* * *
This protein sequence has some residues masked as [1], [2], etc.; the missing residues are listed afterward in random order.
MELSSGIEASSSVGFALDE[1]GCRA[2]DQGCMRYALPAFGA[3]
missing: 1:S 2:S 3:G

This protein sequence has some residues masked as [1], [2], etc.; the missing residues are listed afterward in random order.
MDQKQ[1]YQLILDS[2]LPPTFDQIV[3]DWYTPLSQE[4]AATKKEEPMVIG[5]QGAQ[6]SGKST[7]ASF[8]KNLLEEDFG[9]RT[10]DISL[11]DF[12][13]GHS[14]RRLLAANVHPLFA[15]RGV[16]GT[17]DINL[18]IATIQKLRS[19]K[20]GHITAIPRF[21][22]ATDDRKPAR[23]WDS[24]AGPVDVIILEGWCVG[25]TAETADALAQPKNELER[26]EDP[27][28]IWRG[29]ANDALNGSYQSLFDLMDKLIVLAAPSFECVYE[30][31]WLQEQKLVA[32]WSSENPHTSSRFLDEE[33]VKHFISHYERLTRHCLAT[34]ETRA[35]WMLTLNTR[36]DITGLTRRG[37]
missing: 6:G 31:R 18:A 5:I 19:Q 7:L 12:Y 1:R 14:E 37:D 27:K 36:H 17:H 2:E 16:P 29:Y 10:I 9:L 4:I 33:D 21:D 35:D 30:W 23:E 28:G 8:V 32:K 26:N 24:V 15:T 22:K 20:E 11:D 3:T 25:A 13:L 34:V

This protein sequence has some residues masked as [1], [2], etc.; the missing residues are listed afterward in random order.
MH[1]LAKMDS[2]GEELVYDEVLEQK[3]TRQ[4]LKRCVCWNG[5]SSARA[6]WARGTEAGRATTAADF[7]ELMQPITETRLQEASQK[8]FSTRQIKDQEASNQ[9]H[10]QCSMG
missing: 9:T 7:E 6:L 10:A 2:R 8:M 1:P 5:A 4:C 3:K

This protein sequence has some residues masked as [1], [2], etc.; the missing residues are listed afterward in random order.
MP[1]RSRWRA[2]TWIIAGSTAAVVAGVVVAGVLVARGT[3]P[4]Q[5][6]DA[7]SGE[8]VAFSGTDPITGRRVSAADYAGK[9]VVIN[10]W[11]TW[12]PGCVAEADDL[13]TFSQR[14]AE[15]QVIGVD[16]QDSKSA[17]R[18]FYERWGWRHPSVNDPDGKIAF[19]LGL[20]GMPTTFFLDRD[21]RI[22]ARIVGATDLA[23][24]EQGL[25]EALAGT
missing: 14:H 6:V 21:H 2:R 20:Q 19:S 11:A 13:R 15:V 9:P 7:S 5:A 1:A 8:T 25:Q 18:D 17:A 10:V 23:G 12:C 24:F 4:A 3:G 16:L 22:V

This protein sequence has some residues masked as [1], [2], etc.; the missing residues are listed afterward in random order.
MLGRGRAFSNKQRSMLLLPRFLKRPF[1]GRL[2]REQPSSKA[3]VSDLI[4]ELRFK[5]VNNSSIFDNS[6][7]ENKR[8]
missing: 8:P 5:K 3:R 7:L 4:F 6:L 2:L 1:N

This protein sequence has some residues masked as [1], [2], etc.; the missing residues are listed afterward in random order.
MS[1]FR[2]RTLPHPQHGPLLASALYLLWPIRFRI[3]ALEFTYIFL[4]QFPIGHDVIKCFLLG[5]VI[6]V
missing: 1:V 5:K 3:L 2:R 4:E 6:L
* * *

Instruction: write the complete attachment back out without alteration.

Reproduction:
This protein sequence has some residues masked as [1], [2], etc.; the missing residues are listed afterward in random order.
MELSSGIEASSSVGFALDE[1]GCRA[2]DQGCMRYALPAFGA[3]
missing: 1:S 2:S 3:G

This protein sequence has some residues masked as [1], [2], etc.; the missing residues are listed afterward in random order.
MDQKQ[1]YQLILDS[2]LPPTFDQIV[3]DWYTPLSQE[4]AATKKEEPMVIG[5]QGAQ[6]SGKST[7]ASF[8]KNLLEEDFG[9]RT[10]DISL[11]DF[12][13]GHS[14]RRLLAANVHPLFA[15]RGV[16]GT[17]DINL[18]IATIQKLRS[19]K[20]GHITAIPRF[21][22]ATDDRKPAR[23]WDS[24]AGPVDVIILEGWCVG[25]TAETADALAQPKNELER[26]EDP[27][28]IWRG[29]ANDALNGSYQSLFDLMDKLIVLAAPSFECVYE[30][31]WLQEQKLVA[32]WSSENPHTSSRFLDEE[33]VKHFISHYERLTRHCLAT[34]ETRA[35]WMLTLNTR[36]DITGLTRRG[37]
missing: 6:G 31:R 18:A 5:I 19:Q 7:L 12:Y 1:R 14:E 37:D 27:K 36:H 17:H 2:E 16:P 29:Y 10:I 9:L 4:I 33:D 21:D 35:D 30:W 23:E 28:G 8:V 32:K 26:N 24:V 15:T 22:K 20:E 11:D 3:T 25:A 13:L 34:V

This protein sequence has some residues masked as [1], [2], etc.; the missing residues are listed afterward in random order.
MH[1]LAKMDS[2]GEELVYDEVLEQK[3]TRQ[4]LKRCVCWNG[5]SSARA[6]WARGTEAGRATTAADF[7]ELMQPITETRLQEASQK[8]FSTRQIKDQEASNQ[9]H[10]QCSMG
missing: 9:T 7:E 6:L 10:A 2:R 8:M 1:P 5:A 4:C 3:K

This protein sequence has some residues masked as [1], [2], etc.; the missing residues are listed afterward in random order.
MP[1]RSRWRA[2]TWIIAGSTAAVVAGVVVAGVLVARGT[3]P[4]Q[5][6]DA[7]SGE[8]VAFSGTDPITGRRVSAADYAGK[9]VVIN[10]W[11]TW[12]PGCVAEADDL[13]TFSQR[14]AE[15]QVIGVD[16]QDSKSA[17]R[18]FYERWGWRHPSVNDPDGKIAF[19]LGL[20]GMPTTFFLDRD[21]RI[22]ARIVGATDLA[23][24]EQGL[25]EALAGT
missing: 14:H 6:V 21:H 2:R 20:Q 19:S 11:A 13:R 15:V 9:P 7:S 5:A 1:A 8:T 25:Q 18:D 17:A 10:V 23:G 12:C 24:F 4:A 3:G 16:L 22:V

This protein sequence has some residues masked as [1], [2], etc.; the missing residues are listed afterward in random order.
MLGRGRAFSNKQRSMLLLPRFLKRPF[1]GRL[2]REQPSSKA[3]VSDLI[4]ELRFK[5]VNNSSIFDNS[6][7]ENKR[8]
missing: 8:P 5:K 3:R 7:L 4:F 6:L 2:L 1:N

This protein sequence has some residues masked as [1], [2], etc.; the missing residues are listed afterward in random order.
MS[1]FR[2]RTLPHPQHGPLLASALYLLWPIRFRI[3]ALEFTYIFL[4]QFPIGHDVIKCFLLG[5]VI[6]V
missing: 1:V 5:K 3:L 2:R 4:E 6:L